EU fines banks €261m over currency trading cartel

The European Commission has fined Barclays, HSBC, RBS, and UBS €261 million after an investigation uncovered collusion in the trading of foreign currencies.

All four banks decided to settle the case.

The commission also dished out a penalty of € 83 million to Credit Suisse under the ordinary procedure.

The investigation focused on the trading of the G10 currencies. When companies exchange large amounts of different currencies they generally do so via a Foreign Exchange, or 'Forex' trader.

According to the Commission, the probe revealed that some traders in charge of the Forex spot trading of these currencies, which acted on behalf of the five banks, exchanged sensitive information and trading plans, and occasionally coordinated their trading strategies through an online professional chatroom called 'Sterling Lads'.

The Commission said that these information exchanges enabled the traders to make informed market decisions on whether and when to sell or buy the currencies they had in their portfolios, as opposed to a situation where traders acting independently from each other take an inherent risk in taking these decisions.

Occasionally, it added, these information exchanges also allowed the traders to identify opportunities for coordination, for example through a practice called “standing down”, whereby some of them would temporarily refrain from trading to avoid interfering with another trader.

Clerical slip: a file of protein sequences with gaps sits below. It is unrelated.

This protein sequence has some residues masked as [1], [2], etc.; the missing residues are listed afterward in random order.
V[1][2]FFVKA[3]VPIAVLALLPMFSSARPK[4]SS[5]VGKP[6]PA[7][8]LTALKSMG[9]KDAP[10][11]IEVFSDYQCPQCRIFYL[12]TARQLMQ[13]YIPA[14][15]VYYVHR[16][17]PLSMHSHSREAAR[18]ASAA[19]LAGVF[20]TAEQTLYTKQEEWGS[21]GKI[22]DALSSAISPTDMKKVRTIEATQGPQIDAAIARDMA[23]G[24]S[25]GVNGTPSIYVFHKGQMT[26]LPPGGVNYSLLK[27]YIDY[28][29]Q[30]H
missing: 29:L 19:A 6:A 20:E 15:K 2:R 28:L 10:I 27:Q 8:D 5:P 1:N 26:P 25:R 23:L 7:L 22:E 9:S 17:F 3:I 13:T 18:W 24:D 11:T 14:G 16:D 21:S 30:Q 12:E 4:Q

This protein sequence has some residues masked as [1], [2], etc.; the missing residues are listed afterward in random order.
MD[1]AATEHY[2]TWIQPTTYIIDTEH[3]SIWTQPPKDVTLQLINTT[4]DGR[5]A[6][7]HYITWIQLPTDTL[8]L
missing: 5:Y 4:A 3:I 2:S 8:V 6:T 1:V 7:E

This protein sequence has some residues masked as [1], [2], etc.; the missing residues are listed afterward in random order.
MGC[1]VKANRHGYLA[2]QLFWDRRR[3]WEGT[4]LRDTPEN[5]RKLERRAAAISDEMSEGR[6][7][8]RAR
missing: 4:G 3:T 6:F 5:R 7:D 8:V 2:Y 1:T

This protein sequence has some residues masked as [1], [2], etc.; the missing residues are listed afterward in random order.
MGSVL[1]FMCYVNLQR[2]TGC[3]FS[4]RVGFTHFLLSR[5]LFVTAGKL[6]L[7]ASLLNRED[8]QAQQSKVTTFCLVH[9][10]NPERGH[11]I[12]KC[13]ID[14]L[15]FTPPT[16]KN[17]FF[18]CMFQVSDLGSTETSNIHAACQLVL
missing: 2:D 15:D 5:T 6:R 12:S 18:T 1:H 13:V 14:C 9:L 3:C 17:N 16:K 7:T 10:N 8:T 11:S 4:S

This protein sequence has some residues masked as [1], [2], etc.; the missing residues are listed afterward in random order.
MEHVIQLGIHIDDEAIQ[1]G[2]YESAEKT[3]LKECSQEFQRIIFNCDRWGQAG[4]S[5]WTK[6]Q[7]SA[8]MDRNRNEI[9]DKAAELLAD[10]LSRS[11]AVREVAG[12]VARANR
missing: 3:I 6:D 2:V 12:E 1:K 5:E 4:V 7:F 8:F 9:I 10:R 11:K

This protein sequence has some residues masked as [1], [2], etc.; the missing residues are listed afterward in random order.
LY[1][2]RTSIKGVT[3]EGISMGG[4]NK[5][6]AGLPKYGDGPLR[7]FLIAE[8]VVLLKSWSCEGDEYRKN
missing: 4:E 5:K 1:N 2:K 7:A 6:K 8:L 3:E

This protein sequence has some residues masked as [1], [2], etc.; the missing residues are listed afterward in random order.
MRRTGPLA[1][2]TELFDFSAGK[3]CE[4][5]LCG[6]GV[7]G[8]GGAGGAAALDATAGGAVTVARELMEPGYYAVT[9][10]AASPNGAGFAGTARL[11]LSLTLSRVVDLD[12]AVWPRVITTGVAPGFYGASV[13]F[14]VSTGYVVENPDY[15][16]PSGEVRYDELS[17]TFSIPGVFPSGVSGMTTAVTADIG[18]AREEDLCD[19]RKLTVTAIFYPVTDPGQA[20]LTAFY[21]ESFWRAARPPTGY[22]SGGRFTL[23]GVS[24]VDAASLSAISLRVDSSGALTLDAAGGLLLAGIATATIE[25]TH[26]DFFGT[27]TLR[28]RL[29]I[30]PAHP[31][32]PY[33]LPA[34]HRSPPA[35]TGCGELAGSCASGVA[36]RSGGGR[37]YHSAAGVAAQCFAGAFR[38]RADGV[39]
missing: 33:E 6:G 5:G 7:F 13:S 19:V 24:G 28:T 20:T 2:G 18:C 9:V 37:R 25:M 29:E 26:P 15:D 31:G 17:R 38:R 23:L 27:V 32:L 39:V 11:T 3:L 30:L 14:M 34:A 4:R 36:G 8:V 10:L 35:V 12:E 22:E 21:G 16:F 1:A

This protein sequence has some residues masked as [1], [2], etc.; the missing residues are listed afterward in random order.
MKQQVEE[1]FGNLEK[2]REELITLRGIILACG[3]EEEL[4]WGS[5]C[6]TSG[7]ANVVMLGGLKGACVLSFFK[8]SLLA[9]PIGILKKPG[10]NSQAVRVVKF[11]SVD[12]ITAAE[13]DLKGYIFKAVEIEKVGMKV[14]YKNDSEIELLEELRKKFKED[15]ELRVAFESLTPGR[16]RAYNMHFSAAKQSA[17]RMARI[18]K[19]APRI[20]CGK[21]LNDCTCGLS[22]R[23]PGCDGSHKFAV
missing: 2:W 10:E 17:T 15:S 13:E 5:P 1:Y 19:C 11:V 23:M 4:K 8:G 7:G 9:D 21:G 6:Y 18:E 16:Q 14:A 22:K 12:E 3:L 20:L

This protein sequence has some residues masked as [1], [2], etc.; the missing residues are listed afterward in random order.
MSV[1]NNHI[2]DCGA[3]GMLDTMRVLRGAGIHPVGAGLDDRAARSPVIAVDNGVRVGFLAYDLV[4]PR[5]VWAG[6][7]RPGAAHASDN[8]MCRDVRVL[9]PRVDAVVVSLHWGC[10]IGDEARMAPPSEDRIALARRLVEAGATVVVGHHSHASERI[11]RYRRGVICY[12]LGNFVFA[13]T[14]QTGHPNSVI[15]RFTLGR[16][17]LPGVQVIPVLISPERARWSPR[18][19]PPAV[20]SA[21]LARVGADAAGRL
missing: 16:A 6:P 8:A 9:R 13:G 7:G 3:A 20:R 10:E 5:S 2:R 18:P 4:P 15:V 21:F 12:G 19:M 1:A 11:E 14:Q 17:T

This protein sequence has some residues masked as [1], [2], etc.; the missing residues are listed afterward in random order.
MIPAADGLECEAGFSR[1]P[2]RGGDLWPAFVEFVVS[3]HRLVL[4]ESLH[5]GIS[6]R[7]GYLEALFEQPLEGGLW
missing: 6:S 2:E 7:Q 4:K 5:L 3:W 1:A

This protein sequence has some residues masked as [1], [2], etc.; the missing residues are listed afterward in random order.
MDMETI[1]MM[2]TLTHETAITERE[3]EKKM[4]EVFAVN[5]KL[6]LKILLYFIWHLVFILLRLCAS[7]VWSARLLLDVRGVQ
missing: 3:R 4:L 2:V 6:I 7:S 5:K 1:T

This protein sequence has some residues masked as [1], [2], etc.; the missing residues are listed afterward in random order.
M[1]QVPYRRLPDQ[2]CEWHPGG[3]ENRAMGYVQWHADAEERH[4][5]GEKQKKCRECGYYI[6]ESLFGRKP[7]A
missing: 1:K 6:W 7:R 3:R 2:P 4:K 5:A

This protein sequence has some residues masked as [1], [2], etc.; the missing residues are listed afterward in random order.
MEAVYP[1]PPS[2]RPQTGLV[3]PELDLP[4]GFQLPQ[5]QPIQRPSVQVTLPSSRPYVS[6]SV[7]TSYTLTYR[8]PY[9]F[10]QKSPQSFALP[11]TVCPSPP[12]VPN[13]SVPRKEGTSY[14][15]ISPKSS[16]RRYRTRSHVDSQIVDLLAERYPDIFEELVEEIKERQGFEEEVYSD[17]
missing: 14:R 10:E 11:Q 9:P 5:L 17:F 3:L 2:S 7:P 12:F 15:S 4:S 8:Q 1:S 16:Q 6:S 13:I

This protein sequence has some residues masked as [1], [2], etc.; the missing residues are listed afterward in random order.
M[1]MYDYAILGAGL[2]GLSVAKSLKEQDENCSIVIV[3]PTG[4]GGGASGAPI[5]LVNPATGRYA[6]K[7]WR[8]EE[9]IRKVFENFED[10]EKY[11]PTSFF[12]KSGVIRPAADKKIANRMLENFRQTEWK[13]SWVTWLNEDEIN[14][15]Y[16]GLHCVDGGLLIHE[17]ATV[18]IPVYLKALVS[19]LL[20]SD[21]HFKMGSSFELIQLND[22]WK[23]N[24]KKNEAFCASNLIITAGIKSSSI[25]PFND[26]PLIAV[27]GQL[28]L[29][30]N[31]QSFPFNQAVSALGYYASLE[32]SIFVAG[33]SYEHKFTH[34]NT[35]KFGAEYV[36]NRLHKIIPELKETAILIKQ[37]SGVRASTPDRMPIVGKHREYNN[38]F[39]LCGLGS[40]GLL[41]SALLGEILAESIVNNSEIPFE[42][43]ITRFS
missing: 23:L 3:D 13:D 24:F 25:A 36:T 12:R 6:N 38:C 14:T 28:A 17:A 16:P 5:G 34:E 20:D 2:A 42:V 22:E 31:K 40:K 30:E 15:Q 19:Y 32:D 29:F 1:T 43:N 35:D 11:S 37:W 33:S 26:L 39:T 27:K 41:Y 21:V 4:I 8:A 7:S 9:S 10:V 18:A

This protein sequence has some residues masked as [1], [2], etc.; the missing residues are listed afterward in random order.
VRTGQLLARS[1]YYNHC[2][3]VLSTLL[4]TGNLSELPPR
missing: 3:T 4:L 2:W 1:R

“Today we complete our sixth cartel investigation in the financial sector since 2013 and conclude the third leg of our investigation into the Foreign Exchange spot trading market,” said commissioner Margrethe Vestager, in charge of competition policy. “Our cartel decisions to fine UBS, Barclays, RBS, HSBC and Credit Suisse send a clear message that the Commission remains committed to ensure a sound and competitive financial sector that is essential for investment and growth.

“Foreign exchange spot trading activities are one of the largest financial markets in the world. The collusive behaviour of the five banks undermined the integrity of the financial sector at the expense of the European economy and consumers.”

UBS said in a statement: “This is a legacy matter where UBS was the first bank to disclose potential misconduct and we are pleased the matter is resolved."

Barclays, Credit Suisse, and HSBC declined to comment on the proceedings.

FStech has also reached out to RBS for comment.

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